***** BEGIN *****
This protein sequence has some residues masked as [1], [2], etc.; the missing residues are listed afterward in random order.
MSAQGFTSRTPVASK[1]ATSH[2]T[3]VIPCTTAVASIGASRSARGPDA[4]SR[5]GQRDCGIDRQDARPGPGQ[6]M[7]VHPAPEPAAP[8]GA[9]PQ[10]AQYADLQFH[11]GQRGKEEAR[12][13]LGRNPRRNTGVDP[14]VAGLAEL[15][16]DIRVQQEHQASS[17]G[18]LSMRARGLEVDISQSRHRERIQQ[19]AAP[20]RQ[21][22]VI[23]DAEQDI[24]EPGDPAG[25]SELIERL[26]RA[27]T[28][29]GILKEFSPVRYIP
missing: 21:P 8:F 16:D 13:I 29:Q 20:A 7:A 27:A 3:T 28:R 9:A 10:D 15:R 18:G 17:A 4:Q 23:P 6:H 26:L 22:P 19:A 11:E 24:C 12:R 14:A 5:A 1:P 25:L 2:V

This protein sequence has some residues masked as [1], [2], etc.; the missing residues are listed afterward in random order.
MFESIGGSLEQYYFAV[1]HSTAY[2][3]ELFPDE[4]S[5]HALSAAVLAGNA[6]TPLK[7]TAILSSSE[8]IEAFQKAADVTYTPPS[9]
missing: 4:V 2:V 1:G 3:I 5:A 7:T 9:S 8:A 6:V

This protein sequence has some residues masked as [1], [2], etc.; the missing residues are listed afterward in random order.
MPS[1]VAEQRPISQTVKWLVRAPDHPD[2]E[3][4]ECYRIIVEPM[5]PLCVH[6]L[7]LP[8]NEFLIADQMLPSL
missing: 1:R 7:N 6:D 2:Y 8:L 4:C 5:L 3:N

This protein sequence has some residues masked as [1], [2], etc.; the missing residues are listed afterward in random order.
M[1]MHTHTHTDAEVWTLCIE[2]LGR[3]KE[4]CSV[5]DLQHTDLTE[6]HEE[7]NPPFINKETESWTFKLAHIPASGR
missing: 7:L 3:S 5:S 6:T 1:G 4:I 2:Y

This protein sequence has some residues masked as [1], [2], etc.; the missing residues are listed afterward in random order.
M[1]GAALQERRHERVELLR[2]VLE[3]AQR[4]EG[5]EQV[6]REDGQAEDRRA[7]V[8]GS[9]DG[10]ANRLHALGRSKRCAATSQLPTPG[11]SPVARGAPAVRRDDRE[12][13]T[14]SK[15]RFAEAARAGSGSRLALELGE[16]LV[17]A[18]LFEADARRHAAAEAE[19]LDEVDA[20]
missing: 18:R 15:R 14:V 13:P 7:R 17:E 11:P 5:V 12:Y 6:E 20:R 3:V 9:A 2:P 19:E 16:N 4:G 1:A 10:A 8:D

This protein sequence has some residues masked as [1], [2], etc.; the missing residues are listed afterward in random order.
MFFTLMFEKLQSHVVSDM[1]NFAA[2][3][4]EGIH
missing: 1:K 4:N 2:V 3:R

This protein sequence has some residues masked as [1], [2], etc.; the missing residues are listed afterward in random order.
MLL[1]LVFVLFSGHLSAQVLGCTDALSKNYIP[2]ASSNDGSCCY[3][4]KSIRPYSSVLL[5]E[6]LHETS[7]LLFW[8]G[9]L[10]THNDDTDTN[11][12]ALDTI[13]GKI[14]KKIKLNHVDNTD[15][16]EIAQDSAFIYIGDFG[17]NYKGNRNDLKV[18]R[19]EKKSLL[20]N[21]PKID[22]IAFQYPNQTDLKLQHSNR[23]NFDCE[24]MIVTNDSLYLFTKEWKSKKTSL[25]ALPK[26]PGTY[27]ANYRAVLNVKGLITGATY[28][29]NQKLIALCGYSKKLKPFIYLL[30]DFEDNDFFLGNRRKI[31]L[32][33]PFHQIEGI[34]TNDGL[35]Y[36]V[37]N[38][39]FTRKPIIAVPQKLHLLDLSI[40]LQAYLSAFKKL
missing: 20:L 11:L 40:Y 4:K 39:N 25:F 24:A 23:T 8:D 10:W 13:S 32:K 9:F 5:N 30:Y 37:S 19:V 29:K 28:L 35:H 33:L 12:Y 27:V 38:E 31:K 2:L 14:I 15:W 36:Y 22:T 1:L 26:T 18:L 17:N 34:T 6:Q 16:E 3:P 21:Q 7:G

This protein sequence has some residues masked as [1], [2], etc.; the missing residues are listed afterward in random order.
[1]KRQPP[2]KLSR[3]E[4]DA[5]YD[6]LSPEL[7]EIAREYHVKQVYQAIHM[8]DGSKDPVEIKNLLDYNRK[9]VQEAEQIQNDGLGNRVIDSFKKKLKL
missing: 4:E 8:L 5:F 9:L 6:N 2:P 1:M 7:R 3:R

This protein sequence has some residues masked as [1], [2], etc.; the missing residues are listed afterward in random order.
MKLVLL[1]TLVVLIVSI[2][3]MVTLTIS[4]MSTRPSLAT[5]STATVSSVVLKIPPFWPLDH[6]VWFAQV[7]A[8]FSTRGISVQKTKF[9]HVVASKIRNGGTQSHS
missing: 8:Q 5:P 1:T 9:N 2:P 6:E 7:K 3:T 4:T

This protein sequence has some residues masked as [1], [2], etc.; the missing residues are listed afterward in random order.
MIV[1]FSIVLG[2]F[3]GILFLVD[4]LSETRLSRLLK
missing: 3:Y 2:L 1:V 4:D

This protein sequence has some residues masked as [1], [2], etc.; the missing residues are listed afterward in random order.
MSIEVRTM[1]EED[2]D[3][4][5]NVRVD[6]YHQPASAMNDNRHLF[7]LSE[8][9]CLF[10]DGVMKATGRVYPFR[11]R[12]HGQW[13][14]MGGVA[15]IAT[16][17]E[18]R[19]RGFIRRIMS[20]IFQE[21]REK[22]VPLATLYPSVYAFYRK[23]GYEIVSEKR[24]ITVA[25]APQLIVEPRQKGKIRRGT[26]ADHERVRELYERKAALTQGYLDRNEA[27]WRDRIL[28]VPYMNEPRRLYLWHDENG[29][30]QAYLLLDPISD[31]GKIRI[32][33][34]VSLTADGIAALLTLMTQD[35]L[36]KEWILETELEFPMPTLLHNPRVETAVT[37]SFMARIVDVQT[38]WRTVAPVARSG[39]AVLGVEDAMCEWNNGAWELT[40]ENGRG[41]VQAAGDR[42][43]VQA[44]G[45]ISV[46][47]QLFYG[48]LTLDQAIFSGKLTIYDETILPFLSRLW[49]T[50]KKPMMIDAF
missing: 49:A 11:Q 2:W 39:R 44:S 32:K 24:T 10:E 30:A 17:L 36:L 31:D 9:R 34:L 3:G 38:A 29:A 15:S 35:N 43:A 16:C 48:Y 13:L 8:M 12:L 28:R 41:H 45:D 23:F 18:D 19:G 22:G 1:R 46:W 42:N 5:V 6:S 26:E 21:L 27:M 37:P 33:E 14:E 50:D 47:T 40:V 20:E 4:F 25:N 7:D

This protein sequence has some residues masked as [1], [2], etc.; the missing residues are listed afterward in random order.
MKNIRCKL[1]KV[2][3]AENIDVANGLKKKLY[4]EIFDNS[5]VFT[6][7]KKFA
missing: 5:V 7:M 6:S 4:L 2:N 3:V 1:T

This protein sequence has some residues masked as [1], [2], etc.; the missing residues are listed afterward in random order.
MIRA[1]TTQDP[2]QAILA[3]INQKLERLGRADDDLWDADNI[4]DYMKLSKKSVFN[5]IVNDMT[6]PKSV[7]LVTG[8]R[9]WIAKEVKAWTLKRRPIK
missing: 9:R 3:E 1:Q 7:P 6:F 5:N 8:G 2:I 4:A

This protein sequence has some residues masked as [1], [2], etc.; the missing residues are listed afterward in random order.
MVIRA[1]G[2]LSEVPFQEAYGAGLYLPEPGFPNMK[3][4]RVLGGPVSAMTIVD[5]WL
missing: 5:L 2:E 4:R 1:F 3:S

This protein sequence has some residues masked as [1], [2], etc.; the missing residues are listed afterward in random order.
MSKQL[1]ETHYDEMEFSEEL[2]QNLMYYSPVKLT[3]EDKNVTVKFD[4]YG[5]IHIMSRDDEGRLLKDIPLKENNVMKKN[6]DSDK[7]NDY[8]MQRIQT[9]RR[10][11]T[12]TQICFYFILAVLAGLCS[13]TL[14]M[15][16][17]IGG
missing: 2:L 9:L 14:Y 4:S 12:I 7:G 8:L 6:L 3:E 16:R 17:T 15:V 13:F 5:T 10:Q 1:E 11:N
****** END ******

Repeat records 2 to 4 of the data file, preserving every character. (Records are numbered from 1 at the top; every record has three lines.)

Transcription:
This protein sequence has some residues masked as [1], [2], etc.; the missing residues are listed afterward in random order.
MFESIGGSLEQYYFAV[1]HSTAY[2][3]ELFPDE[4]S[5]HALSAAVLAGNA[6]TPLK[7]TAILSSSE[8]IEAFQKAADVTYTPPS[9]
missing: 4:V 2:V 1:G 3:I 5:A 7:T 9:S 8:A 6:V

This protein sequence has some residues masked as [1], [2], etc.; the missing residues are listed afterward in random order.
MPS[1]VAEQRPISQTVKWLVRAPDHPD[2]E[3][4]ECYRIIVEPM[5]PLCVH[6]L[7]LP[8]NEFLIADQMLPSL
missing: 1:R 7:N 6:D 2:Y 8:L 4:C 5:L 3:N

This protein sequence has some residues masked as [1], [2], etc.; the missing residues are listed afterward in random order.
M[1]MHTHTHTDAEVWTLCIE[2]LGR[3]KE[4]CSV[5]DLQHTDLTE[6]HEE[7]NPPFINKETESWTFKLAHIPASGR
missing: 7:L 3:S 5:S 6:T 1:G 4:I 2:Y